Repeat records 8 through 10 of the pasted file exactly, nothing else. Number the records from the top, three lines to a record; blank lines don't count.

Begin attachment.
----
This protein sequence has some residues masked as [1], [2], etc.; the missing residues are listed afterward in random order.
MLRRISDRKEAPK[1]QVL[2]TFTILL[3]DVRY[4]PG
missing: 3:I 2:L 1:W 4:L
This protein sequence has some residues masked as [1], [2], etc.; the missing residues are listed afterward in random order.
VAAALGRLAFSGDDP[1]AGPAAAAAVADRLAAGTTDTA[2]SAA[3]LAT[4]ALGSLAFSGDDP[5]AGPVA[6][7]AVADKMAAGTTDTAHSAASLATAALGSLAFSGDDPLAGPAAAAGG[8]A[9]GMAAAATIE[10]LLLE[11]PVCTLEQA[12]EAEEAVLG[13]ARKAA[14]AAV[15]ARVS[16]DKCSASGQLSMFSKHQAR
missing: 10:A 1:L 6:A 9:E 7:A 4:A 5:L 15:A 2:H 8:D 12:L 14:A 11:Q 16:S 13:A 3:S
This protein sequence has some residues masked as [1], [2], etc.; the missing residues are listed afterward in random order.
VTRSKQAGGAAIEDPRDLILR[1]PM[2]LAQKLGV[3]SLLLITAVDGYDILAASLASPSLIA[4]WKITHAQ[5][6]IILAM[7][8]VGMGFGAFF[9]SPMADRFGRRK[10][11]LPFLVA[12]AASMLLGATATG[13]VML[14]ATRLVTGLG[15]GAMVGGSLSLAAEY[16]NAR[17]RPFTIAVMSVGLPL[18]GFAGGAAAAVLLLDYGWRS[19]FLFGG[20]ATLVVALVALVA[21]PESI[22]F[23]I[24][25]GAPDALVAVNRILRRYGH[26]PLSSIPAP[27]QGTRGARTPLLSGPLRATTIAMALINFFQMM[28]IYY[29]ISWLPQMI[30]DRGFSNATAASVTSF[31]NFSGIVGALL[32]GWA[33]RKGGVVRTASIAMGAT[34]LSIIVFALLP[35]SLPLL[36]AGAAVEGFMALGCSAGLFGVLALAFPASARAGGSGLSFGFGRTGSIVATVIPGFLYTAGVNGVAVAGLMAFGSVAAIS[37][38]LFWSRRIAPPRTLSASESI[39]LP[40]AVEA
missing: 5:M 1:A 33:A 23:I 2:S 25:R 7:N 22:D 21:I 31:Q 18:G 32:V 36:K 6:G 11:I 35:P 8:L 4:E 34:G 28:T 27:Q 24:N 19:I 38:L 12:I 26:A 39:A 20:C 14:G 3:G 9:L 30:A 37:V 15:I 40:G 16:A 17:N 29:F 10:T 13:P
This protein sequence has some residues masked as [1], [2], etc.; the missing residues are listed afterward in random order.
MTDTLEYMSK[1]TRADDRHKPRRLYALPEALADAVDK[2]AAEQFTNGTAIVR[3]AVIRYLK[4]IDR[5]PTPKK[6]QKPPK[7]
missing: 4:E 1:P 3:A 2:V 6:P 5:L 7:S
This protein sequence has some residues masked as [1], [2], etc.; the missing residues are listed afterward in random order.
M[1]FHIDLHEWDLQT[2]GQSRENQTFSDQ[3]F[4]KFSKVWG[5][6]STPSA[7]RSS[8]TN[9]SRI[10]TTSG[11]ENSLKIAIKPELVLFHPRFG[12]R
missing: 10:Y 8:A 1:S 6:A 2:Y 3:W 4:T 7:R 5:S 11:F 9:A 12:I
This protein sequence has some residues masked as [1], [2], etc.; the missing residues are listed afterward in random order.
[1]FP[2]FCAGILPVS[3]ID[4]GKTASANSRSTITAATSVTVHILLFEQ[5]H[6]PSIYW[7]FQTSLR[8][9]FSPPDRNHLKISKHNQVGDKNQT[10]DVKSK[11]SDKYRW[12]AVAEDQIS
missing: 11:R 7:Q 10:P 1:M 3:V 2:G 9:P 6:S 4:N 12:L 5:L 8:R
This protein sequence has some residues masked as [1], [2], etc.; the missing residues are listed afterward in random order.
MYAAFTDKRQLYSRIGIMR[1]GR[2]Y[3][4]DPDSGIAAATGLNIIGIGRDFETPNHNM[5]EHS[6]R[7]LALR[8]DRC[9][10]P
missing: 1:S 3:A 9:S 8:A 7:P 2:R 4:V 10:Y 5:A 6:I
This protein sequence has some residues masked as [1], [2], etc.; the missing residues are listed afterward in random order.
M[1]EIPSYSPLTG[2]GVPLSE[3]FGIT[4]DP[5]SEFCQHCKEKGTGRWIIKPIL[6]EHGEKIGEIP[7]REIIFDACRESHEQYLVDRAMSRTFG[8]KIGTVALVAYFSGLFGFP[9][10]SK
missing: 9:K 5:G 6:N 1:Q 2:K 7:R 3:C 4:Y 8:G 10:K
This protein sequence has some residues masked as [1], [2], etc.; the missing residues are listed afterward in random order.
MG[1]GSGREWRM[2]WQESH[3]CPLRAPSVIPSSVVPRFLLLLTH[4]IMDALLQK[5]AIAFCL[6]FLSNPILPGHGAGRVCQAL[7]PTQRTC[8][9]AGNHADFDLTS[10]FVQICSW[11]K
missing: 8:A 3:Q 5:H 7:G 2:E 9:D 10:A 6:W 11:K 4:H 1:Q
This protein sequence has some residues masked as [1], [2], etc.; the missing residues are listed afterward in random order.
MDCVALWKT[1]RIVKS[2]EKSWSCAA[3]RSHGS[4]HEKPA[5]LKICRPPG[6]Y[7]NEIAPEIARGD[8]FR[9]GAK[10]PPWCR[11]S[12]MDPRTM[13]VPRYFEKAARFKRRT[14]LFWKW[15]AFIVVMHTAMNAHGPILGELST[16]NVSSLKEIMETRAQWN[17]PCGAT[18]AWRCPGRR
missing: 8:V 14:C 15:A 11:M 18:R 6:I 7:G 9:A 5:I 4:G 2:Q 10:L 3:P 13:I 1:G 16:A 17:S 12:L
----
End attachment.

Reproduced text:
This protein sequence has some residues masked as [1], [2], etc.; the missing residues are listed afterward in random order.
M[1]EIPSYSPLTG[2]GVPLSE[3]FGIT[4]DP[5]SEFCQHCKEKGTGRWIIKPIL[6]EHGEKIGEIP[7]REIIFDACRESHEQYLVDRAMSRTFG[8]KIGTVALVAYFSGLFGFP[9][10]SK
missing: 9:K 5:G 6:N 1:Q 2:K 7:R 3:C 4:Y 8:G 10:K
This protein sequence has some residues masked as [1], [2], etc.; the missing residues are listed afterward in random order.
MG[1]GSGREWRM[2]WQESH[3]CPLRAPSVIPSSVVPRFLLLLTH[4]IMDALLQK[5]AIAFCL[6]FLSNPILPGHGAGRVCQAL[7]PTQRTC[8][9]AGNHADFDLTS[10]FVQICSW[11]K
missing: 8:A 3:Q 5:H 7:G 2:E 9:D 10:A 6:W 11:K 4:H 1:Q
This protein sequence has some residues masked as [1], [2], etc.; the missing residues are listed afterward in random order.
MDCVALWKT[1]RIVKS[2]EKSWSCAA[3]RSHGS[4]HEKPA[5]LKICRPPG[6]Y[7]NEIAPEIARGD[8]FR[9]GAK[10]PPWCR[11]S[12]MDPRTM[13]VPRYFEKAARFKRRT[14]LFWKW[15]AFIVVMHTAMNAHGPILGELST[16]NVSSLKEIMETRAQWN[17]PCGAT[18]AWRCPGRR
missing: 8:V 14:C 15:A 11:M 18:R 6:I 7:G 9:A 5:I 4:G 2:Q 10:L 3:P 13:I 1:G 16:A 17:S 12:L